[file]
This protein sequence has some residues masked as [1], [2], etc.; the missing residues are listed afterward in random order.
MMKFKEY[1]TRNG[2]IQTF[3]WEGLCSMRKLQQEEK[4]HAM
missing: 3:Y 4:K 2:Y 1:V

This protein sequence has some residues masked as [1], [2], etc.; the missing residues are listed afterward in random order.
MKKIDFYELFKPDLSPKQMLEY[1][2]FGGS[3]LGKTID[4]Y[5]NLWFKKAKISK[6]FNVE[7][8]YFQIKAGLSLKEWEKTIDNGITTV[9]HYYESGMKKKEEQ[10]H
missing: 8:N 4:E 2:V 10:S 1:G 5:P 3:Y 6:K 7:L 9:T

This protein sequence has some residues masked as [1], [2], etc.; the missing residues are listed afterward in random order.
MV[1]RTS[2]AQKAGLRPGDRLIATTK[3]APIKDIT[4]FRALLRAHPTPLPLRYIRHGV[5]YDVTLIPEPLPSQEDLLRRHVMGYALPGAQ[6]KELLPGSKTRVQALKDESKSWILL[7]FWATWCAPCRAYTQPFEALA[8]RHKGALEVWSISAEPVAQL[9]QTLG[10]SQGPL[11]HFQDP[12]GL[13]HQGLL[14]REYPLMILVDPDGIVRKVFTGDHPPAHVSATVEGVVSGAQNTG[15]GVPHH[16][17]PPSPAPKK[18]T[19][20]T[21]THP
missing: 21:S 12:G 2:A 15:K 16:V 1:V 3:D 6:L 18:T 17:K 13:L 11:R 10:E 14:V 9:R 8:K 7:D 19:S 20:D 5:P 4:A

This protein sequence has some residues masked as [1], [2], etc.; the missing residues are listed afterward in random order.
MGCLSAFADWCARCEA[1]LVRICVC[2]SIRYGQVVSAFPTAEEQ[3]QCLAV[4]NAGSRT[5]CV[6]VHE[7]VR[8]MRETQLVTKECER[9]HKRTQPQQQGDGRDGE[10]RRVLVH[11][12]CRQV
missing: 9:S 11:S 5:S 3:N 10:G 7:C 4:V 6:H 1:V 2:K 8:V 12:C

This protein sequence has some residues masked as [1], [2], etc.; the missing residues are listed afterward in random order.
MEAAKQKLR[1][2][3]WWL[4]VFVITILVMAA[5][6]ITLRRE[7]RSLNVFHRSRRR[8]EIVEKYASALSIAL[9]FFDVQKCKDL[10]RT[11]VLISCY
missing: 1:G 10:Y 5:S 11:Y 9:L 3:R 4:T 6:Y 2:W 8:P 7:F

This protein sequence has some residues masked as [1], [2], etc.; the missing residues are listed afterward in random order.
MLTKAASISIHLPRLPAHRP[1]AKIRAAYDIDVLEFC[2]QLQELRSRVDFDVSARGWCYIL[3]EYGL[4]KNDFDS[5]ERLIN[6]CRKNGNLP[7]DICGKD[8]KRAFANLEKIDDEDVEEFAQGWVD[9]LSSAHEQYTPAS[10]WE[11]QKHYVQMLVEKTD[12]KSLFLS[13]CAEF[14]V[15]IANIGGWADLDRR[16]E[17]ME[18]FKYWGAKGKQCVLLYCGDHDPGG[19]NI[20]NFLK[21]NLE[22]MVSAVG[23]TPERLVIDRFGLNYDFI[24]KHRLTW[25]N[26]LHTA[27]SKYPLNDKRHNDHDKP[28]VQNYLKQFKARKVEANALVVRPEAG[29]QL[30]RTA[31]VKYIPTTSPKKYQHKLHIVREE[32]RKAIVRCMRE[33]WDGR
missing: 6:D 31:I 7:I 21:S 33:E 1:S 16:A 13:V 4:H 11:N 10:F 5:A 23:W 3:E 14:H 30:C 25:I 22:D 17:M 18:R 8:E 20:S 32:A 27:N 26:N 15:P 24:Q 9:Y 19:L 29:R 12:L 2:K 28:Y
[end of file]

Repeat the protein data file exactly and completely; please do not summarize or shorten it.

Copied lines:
This protein sequence has some residues masked as [1], [2], etc.; the missing residues are listed afterward in random order.
MMKFKEY[1]TRNG[2]IQTF[3]WEGLCSMRKLQQEEK[4]HAM
missing: 3:Y 4:K 2:Y 1:V

This protein sequence has some residues masked as [1], [2], etc.; the missing residues are listed afterward in random order.
MKKIDFYELFKPDLSPKQMLEY[1][2]FGGS[3]LGKTID[4]Y[5]NLWFKKAKISK[6]FNVE[7][8]YFQIKAGLSLKEWEKTIDNGITTV[9]HYYESGMKKKEEQ[10]H
missing: 8:N 4:E 2:V 10:S 1:G 5:P 3:Y 6:K 7:L 9:T

This protein sequence has some residues masked as [1], [2], etc.; the missing residues are listed afterward in random order.
MV[1]RTS[2]AQKAGLRPGDRLIATTK[3]APIKDIT[4]FRALLRAHPTPLPLRYIRHGV[5]YDVTLIPEPLPSQEDLLRRHVMGYALPGAQ[6]KELLPGSKTRVQALKDESKSWILL[7]FWATWCAPCRAYTQPFEALA[8]RHKGALEVWSISAEPVAQL[9]QTLG[10]SQGPL[11]HFQDP[12]GL[13]HQGLL[14]REYPLMILVDPDGIVRKVFTGDHPPAHVSATVEGVVSGAQNTG[15]GVPHH[16][17]PPSPAPKK[18]T[19][20]T[21]THP
missing: 21:S 12:G 2:A 15:K 16:V 1:V 3:D 6:L 18:T 17:K 13:L 11:R 10:E 14:V 9:R 8:K 7:D 19:S 20:D 5:P 4:A

This protein sequence has some residues masked as [1], [2], etc.; the missing residues are listed afterward in random order.
MGCLSAFADWCARCEA[1]LVRICVC[2]SIRYGQVVSAFPTAEEQ[3]QCLAV[4]NAGSRT[5]CV[6]VHE[7]VR[8]MRETQLVTKECER[9]HKRTQPQQQGDGRDGE[10]RRVLVH[11][12]CRQV
missing: 9:S 11:S 5:S 3:N 10:G 7:C 4:V 6:H 1:V 2:K 8:V 12:C

This protein sequence has some residues masked as [1], [2], etc.; the missing residues are listed afterward in random order.
MEAAKQKLR[1][2][3]WWL[4]VFVITILVMAA[5][6]ITLRRE[7]RSLNVFHRSRRR[8]EIVEKYASALSIAL[9]FFDVQKCKDL[10]RT[11]VLISCY
missing: 1:G 10:Y 5:S 11:Y 9:L 3:R 4:T 6:Y 2:W 8:P 7:F

This protein sequence has some residues masked as [1], [2], etc.; the missing residues are listed afterward in random order.
MLTKAASISIHLPRLPAHRP[1]AKIRAAYDIDVLEFC[2]QLQELRSRVDFDVSARGWCYIL[3]EYGL[4]KNDFDS[5]ERLIN[6]CRKNGNLP[7]DICGKD[8]KRAFANLEKIDDEDVEEFAQGWVD[9]LSSAHEQYTPAS[10]WE[11]QKHYVQMLVEKTD[12]KSLFLS[13]CAEF[14]V[15]IANIGGWADLDRR[16]E[17]ME[18]FKYWGAKGKQCVLLYCGDHDPGG[19]NI[20]NFLK[21]NLE[22]MVSAVG[23]TPERLVIDRFGLNYDFI[24]KHRLTW[25]N[26]LHTA[27]SKYPLNDKRHNDHDKP[28]VQNYLKQFKARKVEANALVVRPEAG[29]QL[30]RTA[31]VKYIPTTSPKKYQHKLHIVREE[32]RKAIVRCMRE[33]WDGR
missing: 6:D 31:I 7:I 21:S 33:E 1:S 16:A 13:V 4:H 11:N 10:F 5:A 23:W 3:E 14:H 30:C 25:I 22:D 17:M 18:R 8:E 20:S 32:A 27:N 26:N 15:P 24:Q 9:Y 19:L 29:R 12:L 2:K 28:Y